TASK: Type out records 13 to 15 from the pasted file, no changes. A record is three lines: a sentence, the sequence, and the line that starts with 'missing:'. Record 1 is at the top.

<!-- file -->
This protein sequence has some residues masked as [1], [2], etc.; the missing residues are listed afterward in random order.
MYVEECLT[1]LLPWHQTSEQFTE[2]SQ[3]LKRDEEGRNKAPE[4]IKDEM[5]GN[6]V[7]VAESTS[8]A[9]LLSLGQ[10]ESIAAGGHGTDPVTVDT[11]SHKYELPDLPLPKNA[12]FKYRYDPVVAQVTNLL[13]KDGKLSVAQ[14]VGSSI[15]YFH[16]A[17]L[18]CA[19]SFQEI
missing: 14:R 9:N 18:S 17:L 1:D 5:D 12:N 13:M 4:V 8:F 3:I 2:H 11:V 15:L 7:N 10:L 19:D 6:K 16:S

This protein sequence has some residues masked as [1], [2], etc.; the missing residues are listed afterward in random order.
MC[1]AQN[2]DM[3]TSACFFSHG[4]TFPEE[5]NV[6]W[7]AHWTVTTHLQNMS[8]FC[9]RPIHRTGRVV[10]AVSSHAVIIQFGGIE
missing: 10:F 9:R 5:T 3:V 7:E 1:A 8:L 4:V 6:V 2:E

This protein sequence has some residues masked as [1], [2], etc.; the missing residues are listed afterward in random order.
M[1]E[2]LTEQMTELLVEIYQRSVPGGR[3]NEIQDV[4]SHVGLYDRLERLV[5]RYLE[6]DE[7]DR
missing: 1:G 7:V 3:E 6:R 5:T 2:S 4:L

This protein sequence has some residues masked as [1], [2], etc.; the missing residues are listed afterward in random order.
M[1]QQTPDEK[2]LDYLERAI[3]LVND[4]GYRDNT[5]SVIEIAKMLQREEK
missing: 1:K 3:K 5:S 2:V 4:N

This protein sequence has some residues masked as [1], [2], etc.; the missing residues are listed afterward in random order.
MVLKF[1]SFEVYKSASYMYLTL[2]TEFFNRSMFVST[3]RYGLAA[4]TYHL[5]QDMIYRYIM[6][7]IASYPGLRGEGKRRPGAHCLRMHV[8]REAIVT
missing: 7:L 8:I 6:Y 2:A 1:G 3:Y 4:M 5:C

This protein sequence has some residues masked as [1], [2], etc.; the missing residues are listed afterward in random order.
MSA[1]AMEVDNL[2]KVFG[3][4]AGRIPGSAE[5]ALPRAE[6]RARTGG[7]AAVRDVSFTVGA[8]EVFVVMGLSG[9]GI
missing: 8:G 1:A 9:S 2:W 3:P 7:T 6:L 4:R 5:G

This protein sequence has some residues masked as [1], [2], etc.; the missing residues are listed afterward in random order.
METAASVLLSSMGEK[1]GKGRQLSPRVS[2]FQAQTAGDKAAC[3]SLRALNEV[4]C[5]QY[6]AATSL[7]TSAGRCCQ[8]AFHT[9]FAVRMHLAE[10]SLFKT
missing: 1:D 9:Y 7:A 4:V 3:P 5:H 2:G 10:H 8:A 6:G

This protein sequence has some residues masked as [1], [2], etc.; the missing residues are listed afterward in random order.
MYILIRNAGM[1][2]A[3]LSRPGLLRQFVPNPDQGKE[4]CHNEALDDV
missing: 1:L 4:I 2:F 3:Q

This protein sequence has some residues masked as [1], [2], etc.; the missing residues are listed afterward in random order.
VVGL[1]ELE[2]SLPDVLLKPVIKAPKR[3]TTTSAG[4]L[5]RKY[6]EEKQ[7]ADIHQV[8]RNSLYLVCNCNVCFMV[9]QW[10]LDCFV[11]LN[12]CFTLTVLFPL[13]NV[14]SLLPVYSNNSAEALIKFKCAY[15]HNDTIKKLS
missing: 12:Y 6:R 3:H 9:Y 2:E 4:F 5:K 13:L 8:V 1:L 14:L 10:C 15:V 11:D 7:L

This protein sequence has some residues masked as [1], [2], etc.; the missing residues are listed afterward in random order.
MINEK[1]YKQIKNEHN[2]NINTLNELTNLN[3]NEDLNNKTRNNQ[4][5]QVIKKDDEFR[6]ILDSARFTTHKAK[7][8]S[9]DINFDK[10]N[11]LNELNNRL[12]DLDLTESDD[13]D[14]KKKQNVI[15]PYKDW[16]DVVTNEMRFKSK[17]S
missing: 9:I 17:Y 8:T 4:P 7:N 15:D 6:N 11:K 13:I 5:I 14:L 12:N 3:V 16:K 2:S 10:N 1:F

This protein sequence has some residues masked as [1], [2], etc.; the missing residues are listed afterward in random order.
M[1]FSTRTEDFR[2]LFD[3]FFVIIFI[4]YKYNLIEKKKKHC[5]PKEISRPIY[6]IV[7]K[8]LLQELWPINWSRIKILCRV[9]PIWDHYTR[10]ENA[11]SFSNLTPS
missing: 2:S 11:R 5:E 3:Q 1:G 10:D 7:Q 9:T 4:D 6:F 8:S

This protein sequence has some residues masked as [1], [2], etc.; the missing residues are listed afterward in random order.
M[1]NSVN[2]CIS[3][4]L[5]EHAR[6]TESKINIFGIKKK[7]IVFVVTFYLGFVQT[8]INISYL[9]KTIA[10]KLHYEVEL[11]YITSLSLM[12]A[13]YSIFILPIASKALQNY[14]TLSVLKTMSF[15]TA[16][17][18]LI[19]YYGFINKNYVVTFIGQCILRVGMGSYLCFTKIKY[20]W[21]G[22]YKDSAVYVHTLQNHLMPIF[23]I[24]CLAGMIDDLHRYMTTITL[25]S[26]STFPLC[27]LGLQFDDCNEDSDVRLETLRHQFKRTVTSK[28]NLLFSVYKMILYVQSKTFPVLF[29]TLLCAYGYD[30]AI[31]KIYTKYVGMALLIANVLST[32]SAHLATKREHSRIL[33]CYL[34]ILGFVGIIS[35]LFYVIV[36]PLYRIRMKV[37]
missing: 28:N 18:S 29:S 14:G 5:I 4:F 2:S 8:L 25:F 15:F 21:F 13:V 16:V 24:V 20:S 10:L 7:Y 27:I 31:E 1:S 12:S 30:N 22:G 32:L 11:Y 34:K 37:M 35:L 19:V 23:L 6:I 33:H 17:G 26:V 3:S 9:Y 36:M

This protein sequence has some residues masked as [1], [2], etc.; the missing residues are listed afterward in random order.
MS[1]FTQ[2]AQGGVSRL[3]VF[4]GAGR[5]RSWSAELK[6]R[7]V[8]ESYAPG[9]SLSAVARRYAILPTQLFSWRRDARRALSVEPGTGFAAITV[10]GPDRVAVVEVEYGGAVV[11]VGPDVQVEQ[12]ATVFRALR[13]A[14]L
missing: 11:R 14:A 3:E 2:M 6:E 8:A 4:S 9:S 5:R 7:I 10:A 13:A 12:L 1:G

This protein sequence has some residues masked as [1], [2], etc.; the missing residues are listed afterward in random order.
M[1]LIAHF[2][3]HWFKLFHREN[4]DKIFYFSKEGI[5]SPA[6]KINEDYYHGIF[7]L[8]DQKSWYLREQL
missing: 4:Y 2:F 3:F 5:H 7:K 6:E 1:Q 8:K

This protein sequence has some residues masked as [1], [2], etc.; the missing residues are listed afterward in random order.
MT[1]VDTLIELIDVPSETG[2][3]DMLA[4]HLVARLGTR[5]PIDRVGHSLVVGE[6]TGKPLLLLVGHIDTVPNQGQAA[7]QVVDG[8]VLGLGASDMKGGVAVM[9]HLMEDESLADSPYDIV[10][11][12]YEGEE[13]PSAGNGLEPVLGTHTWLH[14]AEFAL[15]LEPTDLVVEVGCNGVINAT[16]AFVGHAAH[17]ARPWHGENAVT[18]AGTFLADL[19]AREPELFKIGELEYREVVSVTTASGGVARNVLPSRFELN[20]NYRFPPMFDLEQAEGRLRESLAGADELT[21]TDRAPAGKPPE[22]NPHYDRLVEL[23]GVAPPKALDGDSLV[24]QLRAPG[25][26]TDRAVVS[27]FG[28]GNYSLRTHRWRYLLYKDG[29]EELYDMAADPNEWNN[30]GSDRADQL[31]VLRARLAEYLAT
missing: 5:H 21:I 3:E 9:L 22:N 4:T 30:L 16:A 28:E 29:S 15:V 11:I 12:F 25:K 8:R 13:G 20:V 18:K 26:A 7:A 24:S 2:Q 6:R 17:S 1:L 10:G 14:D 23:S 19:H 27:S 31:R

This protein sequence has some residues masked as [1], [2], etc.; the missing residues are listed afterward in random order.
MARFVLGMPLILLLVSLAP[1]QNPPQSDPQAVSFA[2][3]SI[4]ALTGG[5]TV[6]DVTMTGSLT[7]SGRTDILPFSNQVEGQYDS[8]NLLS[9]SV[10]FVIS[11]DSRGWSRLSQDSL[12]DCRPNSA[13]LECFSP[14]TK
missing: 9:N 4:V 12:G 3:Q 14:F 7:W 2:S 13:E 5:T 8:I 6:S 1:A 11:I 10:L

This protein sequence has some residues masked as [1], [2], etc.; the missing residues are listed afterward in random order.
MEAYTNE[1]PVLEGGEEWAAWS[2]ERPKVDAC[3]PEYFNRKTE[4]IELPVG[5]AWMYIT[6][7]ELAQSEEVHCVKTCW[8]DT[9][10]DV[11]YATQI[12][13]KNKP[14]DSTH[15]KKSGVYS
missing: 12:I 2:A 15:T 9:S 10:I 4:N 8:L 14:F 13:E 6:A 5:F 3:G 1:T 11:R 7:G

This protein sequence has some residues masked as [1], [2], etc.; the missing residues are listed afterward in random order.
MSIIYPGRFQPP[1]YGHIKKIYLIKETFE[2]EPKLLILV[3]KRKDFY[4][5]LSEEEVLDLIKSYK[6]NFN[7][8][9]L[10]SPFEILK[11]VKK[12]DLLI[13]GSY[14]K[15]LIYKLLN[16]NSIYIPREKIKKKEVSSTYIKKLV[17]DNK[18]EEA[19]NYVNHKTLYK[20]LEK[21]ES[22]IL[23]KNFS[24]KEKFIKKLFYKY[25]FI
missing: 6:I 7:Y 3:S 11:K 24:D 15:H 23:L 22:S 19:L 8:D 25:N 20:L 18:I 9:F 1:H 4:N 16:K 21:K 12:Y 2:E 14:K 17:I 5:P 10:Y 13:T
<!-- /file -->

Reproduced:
This protein sequence has some residues masked as [1], [2], etc.; the missing residues are listed afterward in random order.
MS[1]FTQ[2]AQGGVSRL[3]VF[4]GAGR[5]RSWSAELK[6]R[7]V[8]ESYAPG[9]SLSAVARRYAILPTQLFSWRRDARRALSVEPGTGFAAITV[10]GPDRVAVVEVEYGGAVV[11]VGPDVQVEQ[12]ATVFRALR[13]A[14]L
missing: 11:R 14:A 3:E 2:M 6:E 8:A 4:S 9:S 5:R 7:I 10:A 13:A 12:L 1:G

This protein sequence has some residues masked as [1], [2], etc.; the missing residues are listed afterward in random order.
M[1]LIAHF[2][3]HWFKLFHREN[4]DKIFYFSKEGI[5]SPA[6]KINEDYYHGIF[7]L[8]DQKSWYLREQL
missing: 4:Y 2:F 3:F 5:H 7:K 6:E 1:Q 8:K

This protein sequence has some residues masked as [1], [2], etc.; the missing residues are listed afterward in random order.
MT[1]VDTLIELIDVPSETG[2][3]DMLA[4]HLVARLGTR[5]PIDRVGHSLVVGE[6]TGKPLLLLVGHIDTVPNQGQAA[7]QVVDG[8]VLGLGASDMKGGVAVM[9]HLMEDESLADSPYDIV[10][11][12]YEGEE[13]PSAGNGLEPVLGTHTWLH[14]AEFAL[15]LEPTDLVVEVGCNGVINAT[16]AFVGHAAH[17]ARPWHGENAVT[18]AGTFLADL[19]AREPELFKIGELEYREVVSVTTASGGVARNVLPSRFELN[20]NYRFPPMFDLEQAEGRLRESLAGADELT[21]TDRAPAGKPPE[22]NPHYDRLVEL[23]GVAPPKALDGDSLV[24]QLRAPG[25][26]TDRAVVS[27]FG[28]GNYSLRTHRWRYLLYKDG[29]EELYDMAADPNEWNN[30]GSDRADQL[31]VLRARLAEYLAT
missing: 5:H 21:I 3:E 9:L 22:N 4:T 30:L 16:A 28:E 29:S 15:V 11:I 12:F 25:K 8:R 13:G 20:V 18:K 26:A 7:A 24:S 2:Q 6:R 17:S 1:L 10:G 14:D 23:S 19:H 27:S 31:R